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832 Views 3 Replies Last post: Nov 15, 2012 9:48 PM by Madangler RSS
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Nov 14, 2012 8:12 PM

Lice on Blue Tuxedo Urchin

Hi all

 

I have a blue tuxedo urchin in my marine tank.  It appears to have 4 or 5 'lice' close to its mouth.  Unfortunately due to their small size I cannot provide pictures though I will try next time it comes onto the glass.  They are 3 to 4mm long, black with an apparent white stripe along the top edge, you can just about make out some legs and antenna.  I believe they have eaten spines from the urchin and are starting to eat into the skeleton hence my concern.

 

Any identification or advice on removal would be much appreciated.

Many thanks.

 

Dave

  • Currently Being Moderated
    Nov 15, 2012 6:02 PM (in response to Madangler)
    Re: Lice on Blue Tuxedo Urchin

    Hi

     

    I know very little about sea urchins, let alone looking after them, but looked around and found this:

     

    "Little is reported on diseases of west-coast sea urchins. However, a parasitic amphipod inhabiting the tips of spines of red urchins Strongylocentrotus franciscanus is seen quite commonly, at least in British Columbia. Little if anything is known of the biology of the amphipod, or of its effects on its host. The photographs show spine degradation in a specimen of red urchin. The crustaceans appear to crawl over the surface of the spine, rather than burrow into it, and their activities may kill the skin covering the spine, thus leading to degradation of the underlying calcium carbonate. The inset photos show crustaceans on the spine tips, but it's difficult to make out much detail. The inset photo on the Left appears to show some juveniles lined up along the spine distally, with one or more adults clustered proximally. The inset photo on the Right shows one (or perhaps two) crustaceans of uncertain identification."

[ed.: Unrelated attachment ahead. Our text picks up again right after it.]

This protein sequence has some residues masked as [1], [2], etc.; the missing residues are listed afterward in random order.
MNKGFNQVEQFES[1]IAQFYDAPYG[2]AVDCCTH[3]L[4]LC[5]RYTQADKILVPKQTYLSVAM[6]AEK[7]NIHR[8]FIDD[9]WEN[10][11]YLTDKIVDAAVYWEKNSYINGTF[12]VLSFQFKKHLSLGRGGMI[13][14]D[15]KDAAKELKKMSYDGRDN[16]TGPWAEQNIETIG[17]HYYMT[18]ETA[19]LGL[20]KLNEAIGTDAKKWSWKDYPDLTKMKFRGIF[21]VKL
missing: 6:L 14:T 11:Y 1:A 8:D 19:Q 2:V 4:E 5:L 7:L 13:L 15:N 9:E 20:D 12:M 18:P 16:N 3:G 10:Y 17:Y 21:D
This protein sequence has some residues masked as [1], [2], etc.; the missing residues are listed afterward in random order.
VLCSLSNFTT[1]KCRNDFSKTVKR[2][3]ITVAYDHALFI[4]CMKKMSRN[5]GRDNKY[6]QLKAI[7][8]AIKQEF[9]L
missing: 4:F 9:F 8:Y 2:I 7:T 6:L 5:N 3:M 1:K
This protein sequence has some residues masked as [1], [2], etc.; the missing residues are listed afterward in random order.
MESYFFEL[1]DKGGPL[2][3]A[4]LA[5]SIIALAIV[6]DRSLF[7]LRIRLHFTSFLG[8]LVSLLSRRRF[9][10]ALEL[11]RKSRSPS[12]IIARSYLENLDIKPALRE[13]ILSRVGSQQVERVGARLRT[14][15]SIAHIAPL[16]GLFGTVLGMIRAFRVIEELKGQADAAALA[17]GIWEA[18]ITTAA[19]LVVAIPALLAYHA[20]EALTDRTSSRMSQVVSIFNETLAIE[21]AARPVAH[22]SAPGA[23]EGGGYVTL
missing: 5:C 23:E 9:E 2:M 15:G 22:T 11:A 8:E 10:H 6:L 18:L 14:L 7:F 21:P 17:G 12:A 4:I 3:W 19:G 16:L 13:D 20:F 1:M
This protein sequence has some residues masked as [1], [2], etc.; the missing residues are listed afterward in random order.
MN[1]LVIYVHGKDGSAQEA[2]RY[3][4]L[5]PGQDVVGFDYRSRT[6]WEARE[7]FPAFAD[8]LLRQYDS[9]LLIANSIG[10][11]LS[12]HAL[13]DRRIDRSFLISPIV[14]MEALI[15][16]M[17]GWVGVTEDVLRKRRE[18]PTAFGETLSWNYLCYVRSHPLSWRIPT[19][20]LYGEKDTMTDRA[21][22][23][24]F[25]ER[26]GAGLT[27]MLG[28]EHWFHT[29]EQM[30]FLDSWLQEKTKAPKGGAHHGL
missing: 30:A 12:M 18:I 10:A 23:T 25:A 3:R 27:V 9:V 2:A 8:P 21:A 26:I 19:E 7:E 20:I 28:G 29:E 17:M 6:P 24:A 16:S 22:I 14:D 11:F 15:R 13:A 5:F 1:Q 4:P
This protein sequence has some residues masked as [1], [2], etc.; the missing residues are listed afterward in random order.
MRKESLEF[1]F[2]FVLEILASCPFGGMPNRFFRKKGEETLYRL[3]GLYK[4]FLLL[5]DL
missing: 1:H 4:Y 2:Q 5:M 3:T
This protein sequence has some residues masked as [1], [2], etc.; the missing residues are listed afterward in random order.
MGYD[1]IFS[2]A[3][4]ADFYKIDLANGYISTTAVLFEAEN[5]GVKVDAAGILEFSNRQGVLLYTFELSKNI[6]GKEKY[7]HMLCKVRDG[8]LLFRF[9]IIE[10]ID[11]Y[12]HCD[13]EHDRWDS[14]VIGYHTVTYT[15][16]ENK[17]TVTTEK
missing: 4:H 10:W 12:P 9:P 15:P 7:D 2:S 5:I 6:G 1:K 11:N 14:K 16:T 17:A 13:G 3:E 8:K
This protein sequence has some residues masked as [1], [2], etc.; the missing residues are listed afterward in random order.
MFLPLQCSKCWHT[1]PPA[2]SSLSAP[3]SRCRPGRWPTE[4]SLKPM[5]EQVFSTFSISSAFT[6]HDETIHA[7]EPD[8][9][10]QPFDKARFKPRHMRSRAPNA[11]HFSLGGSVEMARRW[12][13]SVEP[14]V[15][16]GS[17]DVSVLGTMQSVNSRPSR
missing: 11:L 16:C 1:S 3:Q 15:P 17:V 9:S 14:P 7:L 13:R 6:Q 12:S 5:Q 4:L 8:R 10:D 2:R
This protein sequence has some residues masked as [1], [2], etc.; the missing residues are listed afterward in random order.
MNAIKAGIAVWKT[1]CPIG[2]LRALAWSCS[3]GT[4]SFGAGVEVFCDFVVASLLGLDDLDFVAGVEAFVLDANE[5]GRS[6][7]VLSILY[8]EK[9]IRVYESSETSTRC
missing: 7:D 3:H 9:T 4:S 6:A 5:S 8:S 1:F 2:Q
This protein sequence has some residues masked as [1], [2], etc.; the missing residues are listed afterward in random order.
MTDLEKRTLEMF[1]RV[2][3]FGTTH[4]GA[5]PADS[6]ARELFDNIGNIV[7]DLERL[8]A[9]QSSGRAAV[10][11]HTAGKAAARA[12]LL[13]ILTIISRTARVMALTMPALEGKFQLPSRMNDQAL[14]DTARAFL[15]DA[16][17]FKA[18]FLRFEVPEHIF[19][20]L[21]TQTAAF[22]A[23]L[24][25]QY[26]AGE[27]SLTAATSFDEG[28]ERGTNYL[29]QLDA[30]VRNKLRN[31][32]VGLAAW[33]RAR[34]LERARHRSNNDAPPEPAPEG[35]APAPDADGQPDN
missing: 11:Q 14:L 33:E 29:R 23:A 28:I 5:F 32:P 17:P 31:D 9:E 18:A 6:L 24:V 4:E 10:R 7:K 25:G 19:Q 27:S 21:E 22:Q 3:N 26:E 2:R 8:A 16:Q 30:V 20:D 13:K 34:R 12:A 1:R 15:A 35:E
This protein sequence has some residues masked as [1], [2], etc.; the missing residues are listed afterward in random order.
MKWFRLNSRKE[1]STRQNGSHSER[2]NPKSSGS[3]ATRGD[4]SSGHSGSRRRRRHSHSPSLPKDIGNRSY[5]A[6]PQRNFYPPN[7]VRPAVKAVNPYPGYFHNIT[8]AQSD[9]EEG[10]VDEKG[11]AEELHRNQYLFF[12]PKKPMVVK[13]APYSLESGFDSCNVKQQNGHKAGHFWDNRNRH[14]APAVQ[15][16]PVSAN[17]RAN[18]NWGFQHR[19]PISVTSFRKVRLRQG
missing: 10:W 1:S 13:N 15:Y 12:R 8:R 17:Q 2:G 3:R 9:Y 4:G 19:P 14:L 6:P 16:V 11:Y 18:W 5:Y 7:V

Little is reported on diseases of west-coast sea urchins. However, a parasitic amphipod inhabiting the tips of spines of red urchins Strongylocentrotus franciscanus is seen quite commonly, at least in British Columbia. Little if anything is known of the biology of the amphipod, or of its effects on its host. The photographs show spine degradation in a specimen of red urchin. The crustaceans appear to crawl over the surface of the spine, rather than burrow into it, and their activities may kill the skin covering the spine, thus leading to degradation of the underlying calcium carbonate. The inset photos show crustaceans on the spine tips, but it's difficult to make out much detail. The inset photo on the Left appears to show some juveniles lined up along the spine distally, with one or more adults clustered proximally."

     

    amphSpin.jpg

    From: http://www.asnailsodyssey.com/LEARNABOUT/URCHIN/urchSpin.phphttp://www.asnailsodyssey.com/LEARNABOUT/URCHIN/urchSpin.php

     

    Sorry, it doesn't say anything about how to kill the parasites, but at least it may give a clue to what you are dealing with

    .

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  • Currently Being Moderated
    Nov 15, 2012 6:30 PM (in response to Madangler)
    Re: Lice on Blue Tuxedo Urchin

    I looked up "blue tuxedo sea urchin" and got a lot of links on buying tuxedos to wear!  lol

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